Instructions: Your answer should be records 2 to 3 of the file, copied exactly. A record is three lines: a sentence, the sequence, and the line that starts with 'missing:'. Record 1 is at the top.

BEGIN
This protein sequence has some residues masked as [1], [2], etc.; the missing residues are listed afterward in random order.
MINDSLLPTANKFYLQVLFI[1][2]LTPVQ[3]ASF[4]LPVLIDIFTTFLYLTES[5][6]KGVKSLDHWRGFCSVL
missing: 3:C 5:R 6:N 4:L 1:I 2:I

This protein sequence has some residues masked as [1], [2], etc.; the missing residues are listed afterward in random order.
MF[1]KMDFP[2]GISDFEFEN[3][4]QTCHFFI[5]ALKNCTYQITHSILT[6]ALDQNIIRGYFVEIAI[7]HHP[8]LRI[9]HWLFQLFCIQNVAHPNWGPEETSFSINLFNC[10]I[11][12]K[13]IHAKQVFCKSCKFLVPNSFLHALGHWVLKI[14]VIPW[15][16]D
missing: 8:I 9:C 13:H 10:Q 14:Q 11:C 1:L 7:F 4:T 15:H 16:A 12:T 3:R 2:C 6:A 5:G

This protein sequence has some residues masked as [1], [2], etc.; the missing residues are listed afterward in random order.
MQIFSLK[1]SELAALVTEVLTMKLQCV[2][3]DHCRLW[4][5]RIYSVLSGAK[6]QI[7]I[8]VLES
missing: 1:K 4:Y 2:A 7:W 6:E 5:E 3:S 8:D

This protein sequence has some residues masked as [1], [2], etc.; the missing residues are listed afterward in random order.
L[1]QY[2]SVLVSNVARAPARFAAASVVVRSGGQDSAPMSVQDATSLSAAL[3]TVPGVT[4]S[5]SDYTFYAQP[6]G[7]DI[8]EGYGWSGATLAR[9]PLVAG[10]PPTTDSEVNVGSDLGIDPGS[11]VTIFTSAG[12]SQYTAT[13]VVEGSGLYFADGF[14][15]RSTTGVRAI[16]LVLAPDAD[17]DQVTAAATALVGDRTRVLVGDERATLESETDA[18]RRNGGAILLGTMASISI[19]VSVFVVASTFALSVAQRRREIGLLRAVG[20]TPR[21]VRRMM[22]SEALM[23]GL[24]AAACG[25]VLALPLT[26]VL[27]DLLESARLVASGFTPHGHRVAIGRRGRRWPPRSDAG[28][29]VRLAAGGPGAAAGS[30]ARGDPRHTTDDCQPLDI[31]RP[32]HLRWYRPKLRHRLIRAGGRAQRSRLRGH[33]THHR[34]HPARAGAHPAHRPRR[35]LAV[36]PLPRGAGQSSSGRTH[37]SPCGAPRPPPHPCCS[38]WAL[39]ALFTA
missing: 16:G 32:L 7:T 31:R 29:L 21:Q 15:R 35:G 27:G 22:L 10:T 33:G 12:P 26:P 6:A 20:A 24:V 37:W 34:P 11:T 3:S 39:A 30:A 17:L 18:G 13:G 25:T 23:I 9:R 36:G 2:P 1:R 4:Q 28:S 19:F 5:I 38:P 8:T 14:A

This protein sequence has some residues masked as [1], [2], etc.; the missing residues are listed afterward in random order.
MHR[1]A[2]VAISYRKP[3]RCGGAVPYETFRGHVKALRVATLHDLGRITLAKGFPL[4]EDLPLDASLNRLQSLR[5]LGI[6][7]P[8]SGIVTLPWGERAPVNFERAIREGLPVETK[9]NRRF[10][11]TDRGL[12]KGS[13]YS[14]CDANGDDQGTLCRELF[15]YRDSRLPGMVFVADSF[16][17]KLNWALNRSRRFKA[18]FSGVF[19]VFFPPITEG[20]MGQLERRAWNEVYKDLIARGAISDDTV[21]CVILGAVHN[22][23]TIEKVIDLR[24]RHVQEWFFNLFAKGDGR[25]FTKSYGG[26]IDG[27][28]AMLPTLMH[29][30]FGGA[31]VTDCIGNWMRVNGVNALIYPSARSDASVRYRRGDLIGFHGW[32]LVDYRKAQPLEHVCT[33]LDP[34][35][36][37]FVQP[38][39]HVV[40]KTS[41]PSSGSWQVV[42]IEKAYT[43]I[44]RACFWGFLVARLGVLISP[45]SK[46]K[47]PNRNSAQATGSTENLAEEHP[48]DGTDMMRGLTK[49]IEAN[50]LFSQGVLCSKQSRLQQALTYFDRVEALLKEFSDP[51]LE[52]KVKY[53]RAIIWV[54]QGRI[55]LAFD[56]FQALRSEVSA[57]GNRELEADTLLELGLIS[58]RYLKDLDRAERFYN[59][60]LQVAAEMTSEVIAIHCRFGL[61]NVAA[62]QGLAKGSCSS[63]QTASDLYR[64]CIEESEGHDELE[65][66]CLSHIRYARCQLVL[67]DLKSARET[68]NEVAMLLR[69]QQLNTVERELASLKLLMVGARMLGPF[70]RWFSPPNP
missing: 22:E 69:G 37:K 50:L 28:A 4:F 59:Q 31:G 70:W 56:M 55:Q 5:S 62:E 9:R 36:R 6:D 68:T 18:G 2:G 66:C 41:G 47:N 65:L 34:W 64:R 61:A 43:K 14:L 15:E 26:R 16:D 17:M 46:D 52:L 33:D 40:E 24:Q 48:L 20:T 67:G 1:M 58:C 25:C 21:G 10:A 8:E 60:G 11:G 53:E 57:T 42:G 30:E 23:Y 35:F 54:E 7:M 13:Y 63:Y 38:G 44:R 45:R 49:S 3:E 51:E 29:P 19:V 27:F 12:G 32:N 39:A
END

This protein sequence has some residues masked as [1], [2], etc.; the missing residues are listed afterward in random order.
MF[1]KMDFP[2]GISDFEFEN[3][4]QTCHFFI[5]ALKNCTYQITHSILT[6]ALDQNIIRGYFVEIAI[7]HHP[8]LRI[9]HWLFQLFCIQNVAHPNWGPEETSFSINLFNC[10]I[11][12]K[13]IHAKQVFCKSCKFLVPNSFLHALGHWVLKI[14]VIPW[15][16]D
missing: 8:I 9:C 13:H 10:Q 14:Q 11:C 1:L 7:F 4:T 15:H 16:A 12:T 3:R 2:C 6:A 5:G

This protein sequence has some residues masked as [1], [2], etc.; the missing residues are listed afterward in random order.
MQIFSLK[1]SELAALVTEVLTMKLQCV[2][3]DHCRLW[4][5]RIYSVLSGAK[6]QI[7]I[8]VLES
missing: 1:K 4:Y 2:A 7:W 6:E 5:E 3:S 8:D